Evidence offered to contradict evidence presented by the adversary.
Record: The official written transcript of court proceedings in a
case. When something goes on the record, it appears in the official
Recross-examination: Additional cross-examination
of witnesses called by an adversary on redirect examination.
Redact: To delete or cover up part of a document because it refers to
Redirect Examination: Additional direct
examination questions of a witness by the party who called that
witness just after that witness has been cross-examined by the
Regulations: Rules made by administrative agencies.
Relevancy: A connection to the issues in the case. Relevant
evidence is evidence that helps to prove or disprove some fact in
connection with the case.
Respondent: The name for the
defendant in cases where the plaintiff is called a "petitioner."
Response or Responsive Pleading: A legal document in which a party
responds to an adversary's pleading, motion, or brief.
Sanctions or To Sanction: Fines imposed by the court on one or both of
the parties for improper conduct during the case.
conceal from the public records.
Self-defense: The use of
reasonable force against an aggressor by one who reasonably believes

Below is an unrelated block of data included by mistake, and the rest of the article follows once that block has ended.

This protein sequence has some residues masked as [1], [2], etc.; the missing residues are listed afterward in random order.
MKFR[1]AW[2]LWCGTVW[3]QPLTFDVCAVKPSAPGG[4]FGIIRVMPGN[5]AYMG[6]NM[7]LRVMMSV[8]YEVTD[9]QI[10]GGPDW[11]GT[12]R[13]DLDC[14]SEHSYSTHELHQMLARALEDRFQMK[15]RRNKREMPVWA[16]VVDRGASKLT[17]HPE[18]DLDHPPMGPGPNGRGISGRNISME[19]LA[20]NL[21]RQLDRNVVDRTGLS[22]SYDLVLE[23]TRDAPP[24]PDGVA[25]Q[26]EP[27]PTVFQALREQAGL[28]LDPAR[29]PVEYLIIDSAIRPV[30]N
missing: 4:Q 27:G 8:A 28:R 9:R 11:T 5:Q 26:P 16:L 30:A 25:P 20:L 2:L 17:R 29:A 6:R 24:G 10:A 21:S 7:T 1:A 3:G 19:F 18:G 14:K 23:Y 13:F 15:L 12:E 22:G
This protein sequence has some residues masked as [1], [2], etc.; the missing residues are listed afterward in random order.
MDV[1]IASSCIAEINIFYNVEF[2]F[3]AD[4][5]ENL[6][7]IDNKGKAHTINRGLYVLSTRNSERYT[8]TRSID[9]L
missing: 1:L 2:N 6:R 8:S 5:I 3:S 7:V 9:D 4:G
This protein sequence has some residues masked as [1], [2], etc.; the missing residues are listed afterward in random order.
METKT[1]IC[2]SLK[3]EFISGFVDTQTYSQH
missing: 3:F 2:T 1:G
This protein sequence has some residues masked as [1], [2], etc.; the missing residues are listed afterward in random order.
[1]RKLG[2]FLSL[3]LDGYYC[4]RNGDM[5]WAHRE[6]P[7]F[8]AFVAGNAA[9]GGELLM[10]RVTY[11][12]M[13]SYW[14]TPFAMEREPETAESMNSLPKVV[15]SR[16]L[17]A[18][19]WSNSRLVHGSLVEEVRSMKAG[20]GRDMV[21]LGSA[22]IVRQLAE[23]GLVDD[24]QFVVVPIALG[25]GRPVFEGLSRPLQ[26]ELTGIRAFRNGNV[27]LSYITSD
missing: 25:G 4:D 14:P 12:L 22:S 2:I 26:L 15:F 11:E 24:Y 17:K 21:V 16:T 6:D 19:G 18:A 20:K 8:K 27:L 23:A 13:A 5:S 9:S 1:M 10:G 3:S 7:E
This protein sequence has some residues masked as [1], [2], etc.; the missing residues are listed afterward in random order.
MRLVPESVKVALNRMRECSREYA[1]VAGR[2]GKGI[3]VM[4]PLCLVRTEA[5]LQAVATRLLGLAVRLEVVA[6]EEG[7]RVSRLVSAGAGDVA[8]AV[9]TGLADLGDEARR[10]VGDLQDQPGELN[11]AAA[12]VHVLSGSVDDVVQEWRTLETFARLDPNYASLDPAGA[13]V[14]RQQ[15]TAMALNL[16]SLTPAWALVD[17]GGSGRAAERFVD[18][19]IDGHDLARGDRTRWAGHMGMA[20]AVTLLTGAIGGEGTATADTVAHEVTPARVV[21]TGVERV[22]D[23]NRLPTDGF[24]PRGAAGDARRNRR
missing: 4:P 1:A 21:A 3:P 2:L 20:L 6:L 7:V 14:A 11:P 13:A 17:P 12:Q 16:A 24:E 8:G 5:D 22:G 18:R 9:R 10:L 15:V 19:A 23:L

it necessary in order to avoid imminent bodily harm. Self-defense is a
justification for conduct that would otherwise be a crime.
Sentencing Guidelines: Laws that either suggest or dictate the
sentence a judge is required to give for specific crimes.
Stalking: The act of threatening, harassing, or annoying someone,
especially with the intent of placing the recipient in fear that an
illegal act or an injury will be inflicted on the recipient or a
member of the recipient's family or household.
Limitations: The legal time limit in which criminal charges can be
filed against a defendant for a particular crime. Some crimes, such as
murder, do not have a statute of limitations, and the statute of
limitations for criminal acts against children are much longer than
for crimes against adults.
Stipulation: An agreement between
Stop and Frisk: A police officer's brief and limited
pat down of a person's outer clothing. It is less invasive than a
Strike: To delete testimony from the
official court record.
Subpoena: A court order compelling a
person to appear in court.
Subpoena Duces Tecum:
A court order
compelling a person to appear in court and bring along with them
certain objects or documents.